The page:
The three tentative finalists for this backpack pageant are the Tenba Medium Shootout Backpack, the Red Oxx Airborne Ruck, and the Tom Bihn Brain Bag. The Tenba is both the strongest contender and has the greatest weaknesses. All are expensive, but the Tenba seems to offer the most comprehensive overall package geared for backcountry excursions of photographers. But it's heavy and I don't know how well it's built or who would stand behind it. I have experience with Red Oxx and Bihn customer service, so they have a huge advantage. The Red Oxx ruck pack isn't geared to be a gadget bag, nor does it offer o-rings for bihn accessories. Neither the Red Oxx or the Tenba offer Bihn's poron-filled grab handle. None of these packs seems to be outfitted for snowmobile travel, so I'm really not sure what to do there. So despite the fact that Brain Bag is not explicitly an outdoor or work pack, it seems to be the leader of the pack at this point.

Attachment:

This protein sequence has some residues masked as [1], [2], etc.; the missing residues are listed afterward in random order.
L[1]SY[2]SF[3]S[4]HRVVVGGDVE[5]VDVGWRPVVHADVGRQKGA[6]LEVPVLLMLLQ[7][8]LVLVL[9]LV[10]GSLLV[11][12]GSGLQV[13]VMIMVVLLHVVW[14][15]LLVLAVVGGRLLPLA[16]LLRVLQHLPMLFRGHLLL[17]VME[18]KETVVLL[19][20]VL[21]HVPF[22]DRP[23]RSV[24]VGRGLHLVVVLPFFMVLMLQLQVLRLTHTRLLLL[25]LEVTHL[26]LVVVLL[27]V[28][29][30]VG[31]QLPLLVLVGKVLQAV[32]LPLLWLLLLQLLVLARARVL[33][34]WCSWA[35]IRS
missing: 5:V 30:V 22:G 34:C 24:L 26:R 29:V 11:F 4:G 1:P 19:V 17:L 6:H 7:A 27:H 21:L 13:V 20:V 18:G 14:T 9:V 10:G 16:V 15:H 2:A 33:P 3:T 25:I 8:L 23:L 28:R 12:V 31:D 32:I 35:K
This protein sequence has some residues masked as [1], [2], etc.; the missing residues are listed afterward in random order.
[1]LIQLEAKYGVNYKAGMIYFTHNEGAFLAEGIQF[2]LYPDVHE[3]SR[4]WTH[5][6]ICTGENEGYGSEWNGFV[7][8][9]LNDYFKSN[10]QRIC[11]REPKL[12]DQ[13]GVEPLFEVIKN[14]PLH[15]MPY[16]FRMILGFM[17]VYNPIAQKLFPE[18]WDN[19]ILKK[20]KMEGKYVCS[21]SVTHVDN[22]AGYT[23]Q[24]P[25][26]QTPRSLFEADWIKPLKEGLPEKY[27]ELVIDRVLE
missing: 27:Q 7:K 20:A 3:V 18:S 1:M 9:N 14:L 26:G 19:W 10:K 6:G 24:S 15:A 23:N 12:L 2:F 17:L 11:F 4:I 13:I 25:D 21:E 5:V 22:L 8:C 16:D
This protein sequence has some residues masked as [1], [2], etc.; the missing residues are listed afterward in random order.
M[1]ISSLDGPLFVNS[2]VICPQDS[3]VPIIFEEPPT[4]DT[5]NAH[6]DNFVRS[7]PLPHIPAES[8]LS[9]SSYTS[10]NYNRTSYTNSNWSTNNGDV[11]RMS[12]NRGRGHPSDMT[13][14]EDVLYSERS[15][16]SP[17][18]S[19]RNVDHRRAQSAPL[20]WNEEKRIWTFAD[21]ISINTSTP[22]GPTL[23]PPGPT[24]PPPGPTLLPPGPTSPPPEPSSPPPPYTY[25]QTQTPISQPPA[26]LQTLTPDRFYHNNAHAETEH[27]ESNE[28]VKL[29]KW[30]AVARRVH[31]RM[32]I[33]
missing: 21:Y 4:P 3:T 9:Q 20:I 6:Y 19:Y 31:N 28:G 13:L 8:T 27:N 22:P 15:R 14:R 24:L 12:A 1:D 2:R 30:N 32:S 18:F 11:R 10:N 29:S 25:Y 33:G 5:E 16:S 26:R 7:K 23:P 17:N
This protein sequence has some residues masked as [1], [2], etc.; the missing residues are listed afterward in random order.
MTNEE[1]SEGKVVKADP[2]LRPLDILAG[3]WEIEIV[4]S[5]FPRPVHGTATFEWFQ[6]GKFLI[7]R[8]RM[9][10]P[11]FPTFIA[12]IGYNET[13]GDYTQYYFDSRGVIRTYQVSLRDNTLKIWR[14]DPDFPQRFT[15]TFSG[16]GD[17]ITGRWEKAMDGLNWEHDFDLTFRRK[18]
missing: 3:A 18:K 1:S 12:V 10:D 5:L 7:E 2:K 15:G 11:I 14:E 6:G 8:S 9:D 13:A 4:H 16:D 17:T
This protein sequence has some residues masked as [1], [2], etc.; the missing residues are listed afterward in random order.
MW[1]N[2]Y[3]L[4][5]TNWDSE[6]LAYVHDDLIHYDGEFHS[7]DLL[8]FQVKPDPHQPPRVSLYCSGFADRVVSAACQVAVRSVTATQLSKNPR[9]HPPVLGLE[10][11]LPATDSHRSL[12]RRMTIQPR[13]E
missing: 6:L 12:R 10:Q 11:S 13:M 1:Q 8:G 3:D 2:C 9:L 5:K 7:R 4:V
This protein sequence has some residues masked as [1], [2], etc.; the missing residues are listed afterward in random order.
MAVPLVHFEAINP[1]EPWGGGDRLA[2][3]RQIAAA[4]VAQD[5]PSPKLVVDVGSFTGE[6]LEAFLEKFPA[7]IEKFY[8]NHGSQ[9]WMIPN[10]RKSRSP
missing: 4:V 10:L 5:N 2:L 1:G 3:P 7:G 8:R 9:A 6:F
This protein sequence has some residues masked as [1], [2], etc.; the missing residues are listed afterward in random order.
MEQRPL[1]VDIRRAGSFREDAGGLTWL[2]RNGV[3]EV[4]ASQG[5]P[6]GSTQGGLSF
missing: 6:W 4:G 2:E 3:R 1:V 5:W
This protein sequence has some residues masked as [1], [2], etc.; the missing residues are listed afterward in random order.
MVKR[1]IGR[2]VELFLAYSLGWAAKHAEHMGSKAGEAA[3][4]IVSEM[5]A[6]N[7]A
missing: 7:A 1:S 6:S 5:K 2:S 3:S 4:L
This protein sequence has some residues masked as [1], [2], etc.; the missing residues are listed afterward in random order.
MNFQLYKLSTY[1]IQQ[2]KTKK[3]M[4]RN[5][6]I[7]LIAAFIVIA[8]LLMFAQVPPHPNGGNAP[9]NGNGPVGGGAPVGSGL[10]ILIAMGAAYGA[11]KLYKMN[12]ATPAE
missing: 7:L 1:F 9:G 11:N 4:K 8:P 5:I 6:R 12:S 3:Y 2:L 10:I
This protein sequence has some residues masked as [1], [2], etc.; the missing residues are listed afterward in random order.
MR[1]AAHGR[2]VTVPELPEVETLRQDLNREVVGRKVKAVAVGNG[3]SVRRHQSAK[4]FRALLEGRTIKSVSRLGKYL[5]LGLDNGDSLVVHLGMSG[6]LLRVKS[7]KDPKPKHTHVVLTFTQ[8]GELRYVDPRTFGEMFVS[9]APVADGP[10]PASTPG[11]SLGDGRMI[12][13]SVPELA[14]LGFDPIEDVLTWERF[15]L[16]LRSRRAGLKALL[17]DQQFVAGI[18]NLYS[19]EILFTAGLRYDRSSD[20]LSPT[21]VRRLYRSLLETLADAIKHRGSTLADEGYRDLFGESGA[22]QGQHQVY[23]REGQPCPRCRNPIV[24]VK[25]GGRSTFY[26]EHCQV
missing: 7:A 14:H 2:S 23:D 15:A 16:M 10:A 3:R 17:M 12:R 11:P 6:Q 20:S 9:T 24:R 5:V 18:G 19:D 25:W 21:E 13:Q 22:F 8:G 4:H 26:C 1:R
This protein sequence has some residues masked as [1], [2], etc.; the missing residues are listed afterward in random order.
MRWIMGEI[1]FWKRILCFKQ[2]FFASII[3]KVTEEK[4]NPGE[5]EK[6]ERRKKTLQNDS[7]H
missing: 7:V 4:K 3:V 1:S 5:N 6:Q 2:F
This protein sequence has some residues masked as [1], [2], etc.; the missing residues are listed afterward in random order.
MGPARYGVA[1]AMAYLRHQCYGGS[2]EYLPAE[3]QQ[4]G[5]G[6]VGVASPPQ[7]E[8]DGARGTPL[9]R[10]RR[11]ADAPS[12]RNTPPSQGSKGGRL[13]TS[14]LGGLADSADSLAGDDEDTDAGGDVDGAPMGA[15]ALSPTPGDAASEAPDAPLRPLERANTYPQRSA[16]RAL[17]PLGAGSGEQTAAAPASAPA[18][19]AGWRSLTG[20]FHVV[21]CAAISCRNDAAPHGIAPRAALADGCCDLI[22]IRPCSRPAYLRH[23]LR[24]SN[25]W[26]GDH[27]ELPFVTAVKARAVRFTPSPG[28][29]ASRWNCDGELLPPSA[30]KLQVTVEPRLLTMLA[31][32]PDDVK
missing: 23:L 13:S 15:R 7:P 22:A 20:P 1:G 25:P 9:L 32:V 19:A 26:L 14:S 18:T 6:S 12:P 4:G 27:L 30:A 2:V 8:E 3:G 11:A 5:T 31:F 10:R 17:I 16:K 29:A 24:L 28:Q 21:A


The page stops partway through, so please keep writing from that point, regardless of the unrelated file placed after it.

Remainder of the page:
Does anyone else on this forum use the Brain Bag in lots of everyday outdoor situations, hikes, and maybe even outdoor work sites? What are your experiences and how do you outfit it for your exploits? I realize that if I got a Brain Bag it would have to include one of the new Camera I/O setups, as well as probably a vertical slip, key straps, and pouches. If this purchase were based on price alone, I would likely go with the Tenba since it is already set up for cameras and offers weather protection (although I have no idea how effective or necessary their protection would be). Quality, who stands behind the pack, versatility and accessorizing are also major factors for me. The Brain Bag looks huge, but it seems (so far) to make the most sense.